During the past three decades, the techniques and results of cataract surgery in the U.S. have changed dramatically:
- Ophthalmologists have moved from intracapsular cataract extraction as the preferred method to almost exclusive use of extracapsular techniques.
- Smaller incisions have become the standard: Ultrasonic (U/S) phacoemulsification is now the method of choice for most surgeons.
- Improved surgical techniques for removing the anterior lens capsule have decreased the incidence of both intraoperative (during surgery) and postoperative capsular complications.
- Along with these advances have come improved intraocular lens materials and designs, which are especially well suited for use with smaller incisions .
- Improved wound construction allows many wounds to be left unsutured.
- Smaller wounds require shorter recovery time and allow greater intraoperative control and safety.
Despite these advances, however, U/S phacoemulsification techniques are not without potential sight-threatening complications.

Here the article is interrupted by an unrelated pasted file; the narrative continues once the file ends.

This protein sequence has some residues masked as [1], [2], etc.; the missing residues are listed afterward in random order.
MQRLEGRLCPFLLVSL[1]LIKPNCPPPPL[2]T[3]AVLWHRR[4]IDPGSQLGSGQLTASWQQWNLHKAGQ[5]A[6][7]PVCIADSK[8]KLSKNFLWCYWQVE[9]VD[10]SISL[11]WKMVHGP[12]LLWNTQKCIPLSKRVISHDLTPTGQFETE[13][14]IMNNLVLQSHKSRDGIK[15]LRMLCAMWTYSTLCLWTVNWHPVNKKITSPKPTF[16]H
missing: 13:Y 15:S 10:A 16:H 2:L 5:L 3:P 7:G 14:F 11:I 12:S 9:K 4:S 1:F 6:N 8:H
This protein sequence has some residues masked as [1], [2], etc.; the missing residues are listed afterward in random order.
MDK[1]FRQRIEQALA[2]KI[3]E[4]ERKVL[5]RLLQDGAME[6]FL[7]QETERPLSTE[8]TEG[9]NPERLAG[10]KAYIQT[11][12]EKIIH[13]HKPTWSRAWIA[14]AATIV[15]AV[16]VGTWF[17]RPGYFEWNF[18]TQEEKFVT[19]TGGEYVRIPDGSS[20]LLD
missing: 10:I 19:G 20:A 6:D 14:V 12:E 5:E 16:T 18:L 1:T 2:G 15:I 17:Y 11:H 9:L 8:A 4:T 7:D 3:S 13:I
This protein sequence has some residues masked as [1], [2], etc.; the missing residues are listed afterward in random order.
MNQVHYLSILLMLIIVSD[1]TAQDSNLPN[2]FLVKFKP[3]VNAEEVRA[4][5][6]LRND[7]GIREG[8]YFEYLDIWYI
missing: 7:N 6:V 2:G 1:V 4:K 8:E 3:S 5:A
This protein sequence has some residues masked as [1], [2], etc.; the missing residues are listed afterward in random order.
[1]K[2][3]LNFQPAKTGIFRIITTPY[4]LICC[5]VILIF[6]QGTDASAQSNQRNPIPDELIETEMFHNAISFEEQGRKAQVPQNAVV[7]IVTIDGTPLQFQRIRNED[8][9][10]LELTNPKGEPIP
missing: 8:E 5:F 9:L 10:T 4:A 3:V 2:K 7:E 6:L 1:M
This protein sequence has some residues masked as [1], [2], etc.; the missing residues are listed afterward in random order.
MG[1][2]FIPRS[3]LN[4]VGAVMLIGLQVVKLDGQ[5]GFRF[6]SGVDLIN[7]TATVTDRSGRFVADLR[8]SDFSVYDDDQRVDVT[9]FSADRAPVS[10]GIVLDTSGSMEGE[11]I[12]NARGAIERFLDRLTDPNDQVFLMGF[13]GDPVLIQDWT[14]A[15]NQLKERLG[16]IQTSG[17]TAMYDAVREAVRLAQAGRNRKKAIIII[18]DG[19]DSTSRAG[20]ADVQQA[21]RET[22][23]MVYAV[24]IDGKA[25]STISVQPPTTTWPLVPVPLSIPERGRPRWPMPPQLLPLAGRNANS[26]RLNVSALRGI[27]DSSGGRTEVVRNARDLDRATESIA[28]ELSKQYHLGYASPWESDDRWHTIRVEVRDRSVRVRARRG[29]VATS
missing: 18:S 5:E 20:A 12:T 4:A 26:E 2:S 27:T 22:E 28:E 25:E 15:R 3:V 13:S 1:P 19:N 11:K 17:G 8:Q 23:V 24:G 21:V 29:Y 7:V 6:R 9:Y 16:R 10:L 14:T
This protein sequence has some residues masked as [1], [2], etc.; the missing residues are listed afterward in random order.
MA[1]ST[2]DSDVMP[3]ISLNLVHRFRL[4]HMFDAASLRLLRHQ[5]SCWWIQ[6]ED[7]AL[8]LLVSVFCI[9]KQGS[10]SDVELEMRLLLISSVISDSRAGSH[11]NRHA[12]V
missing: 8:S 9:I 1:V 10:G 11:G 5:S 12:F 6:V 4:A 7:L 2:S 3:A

Possible complications related to U/S phacoemulsification include corneal or scleral burn, iris trauma, rupture of the posterior capsule, loss of vitreous fluid, cystoid macular edema, and induced astigmatism. These complications may lead to compromised vision prompting investigations into newer techniques of using laser energy to remove cataracts.
The advantages of using a laser to remove cataracts include the ability to use fiber optics with a smaller diameter than typical ultrasonic probes; and direct energy precisely on target tissue by means of a smooth, blunt, stationary probe.
Theoretically, the use of a laser, compared with U/S phacoemulsification:
- reduces heat and vibration in the wound and in the eye
- decreases the chance of capsular rupture
- requires smaller incisions
- allows faster recovery
Currently, Bascom Palmer Eye Institute is one of several sites involved in a clinical study to see if laser energy can safely break the cataract into pieces. This study also will determine if the laser method of cataract removal, called laser photofragmentation or phacolysis, is as good as or better than ultrasound phacoemulsification.